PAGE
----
Known only from the holotype worker, collected from a lowland rainforest litter-sample.
Keys including this Species
Distribution based on Regional Taxon Lists
Distribution based on AntMaps
Distribution based on AntWeb specimens
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Strumigenys were once thought to be rare. The development and increased use of litter sampling methods has led to the discovery of a tremendous diversity of species. Many species are specialized predators (e.g. see Strumigenys membranifera and Strumigenys louisianae). Collembola (springtails) and other tiny soil arthropods are typically favored prey. Species with long linear mandibles employ trap-jaws to sieze their stalked prey (see Dacetine trap-jaws). Larvae feed directly on insect prey brought to them by workers. Trophallaxis is rarely practiced. Most species live in the soil, leaf litter, decaying wood or opportunistically move into inhabitable cavities on or under the soil. Colonies are small, typically less than 100 individuals but in some species many hundreds. Moist warm habitats and micro-habitats are preferred. A few better known tramp and otherwise widely ranging species tolerate drier conditions. Foraging is often in the leaf litter and humus. Workers of many species rarely venture above ground or into exposed, open areas. Individuals are typically small, slow moving and cryptic in coloration. When disturbed individuals freeze and remain motionless. Males are not known for a large majority of species.
The following information is derived from Barry Bolton's New General Catalogue, a catalogue of the world's ants.
- vertigosa. Strumigenys vertigosa Bolton, 2000: 855 (w.) BORNEO.
Unless otherwise noted the text for the remainder of this section is reported from the publication that includes the original description.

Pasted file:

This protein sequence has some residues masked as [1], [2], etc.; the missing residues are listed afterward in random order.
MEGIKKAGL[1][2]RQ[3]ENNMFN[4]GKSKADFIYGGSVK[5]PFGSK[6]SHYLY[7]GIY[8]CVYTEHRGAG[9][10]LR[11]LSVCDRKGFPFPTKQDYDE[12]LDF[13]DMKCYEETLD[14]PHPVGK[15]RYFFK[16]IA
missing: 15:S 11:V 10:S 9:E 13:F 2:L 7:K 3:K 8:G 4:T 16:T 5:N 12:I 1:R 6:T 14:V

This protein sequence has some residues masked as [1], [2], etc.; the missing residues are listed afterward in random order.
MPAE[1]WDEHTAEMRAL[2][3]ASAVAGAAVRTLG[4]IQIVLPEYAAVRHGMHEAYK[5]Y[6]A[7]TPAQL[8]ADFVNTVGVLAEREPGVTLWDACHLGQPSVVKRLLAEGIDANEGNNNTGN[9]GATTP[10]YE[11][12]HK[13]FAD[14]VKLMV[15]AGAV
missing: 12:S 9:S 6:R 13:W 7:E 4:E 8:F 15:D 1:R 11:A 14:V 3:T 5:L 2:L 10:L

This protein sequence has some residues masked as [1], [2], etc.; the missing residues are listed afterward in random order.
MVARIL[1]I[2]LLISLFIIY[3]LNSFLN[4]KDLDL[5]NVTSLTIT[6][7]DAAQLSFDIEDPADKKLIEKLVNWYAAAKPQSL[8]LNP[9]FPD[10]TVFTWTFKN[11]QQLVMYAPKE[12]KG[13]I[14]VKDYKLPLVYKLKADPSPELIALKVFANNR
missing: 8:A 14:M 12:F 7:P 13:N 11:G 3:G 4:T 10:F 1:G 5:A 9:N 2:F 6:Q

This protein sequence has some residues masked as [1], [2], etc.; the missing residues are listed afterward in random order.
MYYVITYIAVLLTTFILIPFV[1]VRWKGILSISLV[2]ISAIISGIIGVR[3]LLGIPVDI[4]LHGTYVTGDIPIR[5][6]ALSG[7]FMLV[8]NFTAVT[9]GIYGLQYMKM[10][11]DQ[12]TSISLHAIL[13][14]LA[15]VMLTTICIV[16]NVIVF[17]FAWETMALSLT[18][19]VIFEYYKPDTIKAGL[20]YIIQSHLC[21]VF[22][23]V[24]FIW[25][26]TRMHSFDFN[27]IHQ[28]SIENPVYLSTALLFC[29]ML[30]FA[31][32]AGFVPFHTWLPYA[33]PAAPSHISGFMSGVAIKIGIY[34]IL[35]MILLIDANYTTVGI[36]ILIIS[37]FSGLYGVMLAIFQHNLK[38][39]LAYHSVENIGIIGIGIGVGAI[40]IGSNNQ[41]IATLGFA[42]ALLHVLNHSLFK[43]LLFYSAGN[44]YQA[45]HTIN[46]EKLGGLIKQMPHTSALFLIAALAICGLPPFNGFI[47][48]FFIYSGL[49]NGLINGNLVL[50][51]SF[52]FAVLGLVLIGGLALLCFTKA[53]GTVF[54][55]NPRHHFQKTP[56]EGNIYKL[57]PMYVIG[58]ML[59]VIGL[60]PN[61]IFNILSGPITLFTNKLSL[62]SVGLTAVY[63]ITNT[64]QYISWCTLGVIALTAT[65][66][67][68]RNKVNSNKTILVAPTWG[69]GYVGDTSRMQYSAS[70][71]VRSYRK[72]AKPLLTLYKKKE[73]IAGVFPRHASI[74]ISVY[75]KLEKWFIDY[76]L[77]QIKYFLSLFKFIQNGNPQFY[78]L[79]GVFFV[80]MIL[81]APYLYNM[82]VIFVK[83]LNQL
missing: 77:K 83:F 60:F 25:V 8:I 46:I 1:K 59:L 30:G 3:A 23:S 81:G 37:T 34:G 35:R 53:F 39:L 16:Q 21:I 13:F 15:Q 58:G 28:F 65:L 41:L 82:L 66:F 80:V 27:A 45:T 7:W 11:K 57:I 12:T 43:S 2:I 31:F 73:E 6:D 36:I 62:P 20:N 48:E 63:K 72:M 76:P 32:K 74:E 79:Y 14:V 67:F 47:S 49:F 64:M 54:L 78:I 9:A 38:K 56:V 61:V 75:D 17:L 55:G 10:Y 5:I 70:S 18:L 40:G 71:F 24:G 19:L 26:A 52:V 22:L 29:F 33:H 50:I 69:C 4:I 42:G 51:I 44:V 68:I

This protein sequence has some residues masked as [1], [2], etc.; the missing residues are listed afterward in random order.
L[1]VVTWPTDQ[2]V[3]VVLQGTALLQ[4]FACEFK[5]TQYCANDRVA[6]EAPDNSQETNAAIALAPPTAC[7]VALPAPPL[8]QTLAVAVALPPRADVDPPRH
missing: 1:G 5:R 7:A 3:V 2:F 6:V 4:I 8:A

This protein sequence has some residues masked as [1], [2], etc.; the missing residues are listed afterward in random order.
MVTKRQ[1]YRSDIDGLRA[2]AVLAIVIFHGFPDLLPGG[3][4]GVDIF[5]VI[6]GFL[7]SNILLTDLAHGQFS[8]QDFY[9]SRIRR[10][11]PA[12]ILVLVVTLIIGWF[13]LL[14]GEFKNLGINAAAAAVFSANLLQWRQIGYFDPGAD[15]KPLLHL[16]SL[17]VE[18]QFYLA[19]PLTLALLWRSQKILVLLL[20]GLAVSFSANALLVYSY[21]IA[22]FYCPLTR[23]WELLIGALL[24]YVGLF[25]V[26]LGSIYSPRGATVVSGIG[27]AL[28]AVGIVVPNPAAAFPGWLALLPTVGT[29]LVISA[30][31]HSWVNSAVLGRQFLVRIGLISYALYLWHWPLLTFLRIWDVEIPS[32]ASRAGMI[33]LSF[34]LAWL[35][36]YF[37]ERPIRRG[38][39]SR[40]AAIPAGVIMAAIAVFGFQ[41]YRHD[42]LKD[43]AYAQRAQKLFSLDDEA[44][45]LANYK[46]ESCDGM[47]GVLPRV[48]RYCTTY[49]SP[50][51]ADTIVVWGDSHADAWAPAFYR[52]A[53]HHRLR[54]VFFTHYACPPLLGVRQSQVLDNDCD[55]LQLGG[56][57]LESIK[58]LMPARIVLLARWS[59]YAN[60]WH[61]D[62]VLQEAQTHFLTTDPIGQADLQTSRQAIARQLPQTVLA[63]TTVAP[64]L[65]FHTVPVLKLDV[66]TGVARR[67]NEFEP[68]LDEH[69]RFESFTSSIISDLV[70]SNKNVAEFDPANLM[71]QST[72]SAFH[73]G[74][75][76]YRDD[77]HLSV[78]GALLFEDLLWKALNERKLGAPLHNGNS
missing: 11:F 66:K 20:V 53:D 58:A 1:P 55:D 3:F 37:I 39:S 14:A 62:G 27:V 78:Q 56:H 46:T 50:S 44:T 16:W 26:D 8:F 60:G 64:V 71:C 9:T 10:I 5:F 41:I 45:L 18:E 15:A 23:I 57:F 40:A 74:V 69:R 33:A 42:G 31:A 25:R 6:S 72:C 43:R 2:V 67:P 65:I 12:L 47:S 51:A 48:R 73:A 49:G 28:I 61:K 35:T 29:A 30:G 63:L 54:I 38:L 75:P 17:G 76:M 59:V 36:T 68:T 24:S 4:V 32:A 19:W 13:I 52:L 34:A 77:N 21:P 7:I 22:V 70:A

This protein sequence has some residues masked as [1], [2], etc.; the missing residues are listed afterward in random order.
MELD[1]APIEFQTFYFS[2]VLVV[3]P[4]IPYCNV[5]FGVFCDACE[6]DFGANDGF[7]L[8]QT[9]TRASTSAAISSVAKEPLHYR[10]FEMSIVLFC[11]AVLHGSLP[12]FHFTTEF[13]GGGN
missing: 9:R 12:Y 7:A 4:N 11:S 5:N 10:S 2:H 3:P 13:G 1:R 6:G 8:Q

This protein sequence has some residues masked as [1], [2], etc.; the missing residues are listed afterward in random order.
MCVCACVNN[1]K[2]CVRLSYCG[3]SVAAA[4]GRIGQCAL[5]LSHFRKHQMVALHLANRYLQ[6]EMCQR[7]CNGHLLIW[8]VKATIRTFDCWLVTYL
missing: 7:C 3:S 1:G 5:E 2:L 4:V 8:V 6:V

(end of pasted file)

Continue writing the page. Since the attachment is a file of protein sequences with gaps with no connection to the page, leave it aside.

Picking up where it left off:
Holotype. TL 2.6, HL 0.75, HW 0.62, CI 83, ML 0.34, MI 45, SL 0.40, SI 65, PW 0.32, AL 0.70. With characters of koningsbergeri-complex. Preocular concavity forms a shallow depression on ventral surface of head. Upper scrobe margins not constricted above eye, only extreme outer arc of eye visible in full-face view, or eye not visible. Depression across posterior vertex of head shallow, weakly developed. Pronotum without a pair of short standing hairs close to anterodorsal margin. Pronotal humeral hair stiff, straight and simple. A single erect pair of hairs on mesonotum. Katepisternum mostly smooth but metapleuron and side of propodeum uniformly reticulate-punctate. Bullae of fem oral glands absent on middle and hind legs. Lamella on propodeal declivity conspicuous. Standing hairs on first gastral tergite simple or slightly expanded and flattened toward the apex.
Paratypes. TL 2.5-2.6, HL 0.71-0.76, HW 0.58-0.62, CI 82-83, ML 0.32-0.34, MI 43-46, SL 0.40-0.41, SI 65-69, PW 0.30-0.32, AL 0.70 (4 measured).
Holotype worker, Malaysia: Sarawak, 4th Div., G. Mulu Nat. Pk, RGS Expd., Long Pala, 14.x.1977, lowl. rainforest, leaf litter (B. Bolton) (The Natural History Museum). Paratypes. 4 workers with same data as holotype (BMNH, Museum of Comparative Zoology).
- Bolton, B. 2000. The ant tribe Dacetini. Memoirs of the American Entomological Institute. 65:1-1028. (page 855, worker described)